Conservation Commission Meeting Includes Captive Cervid Regulations
May 9, 2012
Jefferson City, MO | May 29, 2014 – The Conservation Commission will review and consider proposed captive cervid regulations at their June 6th meeting. The meeting is at the Conservation Department Headquarters in Jefferson City (2901 West Truman Blvd). It begins at 8:30 a.m.
The Commission meeting is open to the public, but attendees wishing to speak must pre-register. A number of Conservation Federation of Missouri members have been granted time to speak, and will testify to the importance of strengthening regulations on captive cervids to prevent further spread of Chronic Wasting Disease and other deadly diseases. Your presence at the meeting in support of these regulations will send a strong message to the Conservation Commission.
Missouri’s first cases of CWD were detected in 2010 and 2011 in captive deer at private big-game hunting preserves in Linn and Macon counties. A total of 11 cases of CWD have been confirmed in captive deer at the facilities. CWD has since been found in 10 free-ranging deer within two miles of the captive facility in Macon County.
The proposed regulations include closing the borders to the importation of captive cervids, requiring new captive facilities to double fence (existing facilities are to be grandfathered in with a single fence) and mandatory mortality testing. These regulations align with what many other states are doing to prevent the spread of CWD. Of the 37 states that have captive-deer breeding and big-game hunting preserves, more than 20 have closed their borders to the importation of live deer, including Texas, which is home to a large percentage of the national captive cervid economy.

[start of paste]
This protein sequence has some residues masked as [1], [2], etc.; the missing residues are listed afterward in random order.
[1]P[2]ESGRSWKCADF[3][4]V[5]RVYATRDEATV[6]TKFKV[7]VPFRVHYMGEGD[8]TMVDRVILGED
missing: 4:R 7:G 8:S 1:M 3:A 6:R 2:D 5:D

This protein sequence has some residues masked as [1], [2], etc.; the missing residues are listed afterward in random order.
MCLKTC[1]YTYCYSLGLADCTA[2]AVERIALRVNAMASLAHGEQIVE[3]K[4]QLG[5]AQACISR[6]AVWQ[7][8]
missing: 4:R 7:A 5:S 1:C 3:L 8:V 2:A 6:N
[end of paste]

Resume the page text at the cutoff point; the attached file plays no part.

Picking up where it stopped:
The meeting schedule includes:
Presentation: National Overview of Chronic Wasting Disease/Deer Health Issues.
Dr. John Fischer, Director, Southeastern Cooperative Wildlife Disease Study, College of Veterinary Medicine, The University of Georgia, Athens, Georgia.
Staff Presentation: Overview of proposed captive cervid regulations. Larry Yamnitz, Protection Division Chief, and Mike Hubbard, Resource Science Division Chief.
Comments: Comments on proposed captive cervid regulations by individuals who submitted written requests prior to the meeting (not to exceed three minutes each).
Action Item: Report of the Regulations Committee, which includes recommendations for changes to the Wildlife Code pertaining to captive cervid facilities.
Senate Bill 964 adds captive cervids to the definition of livestock. This act will allow the sale of captive cervids to be exempt from sales tax, will allow captive cervids to be considered livestock for the purposes of urban agricultural zones, and will subject captive cervids to the Missouri Livestock Disease Control and Eradication law, the Missouri Livestock Marketing Law, and regulation and marketing of agricultural products.
On motion of Senator Lager, Senate Bill 964 was read the 3rd time and passed by the following vote: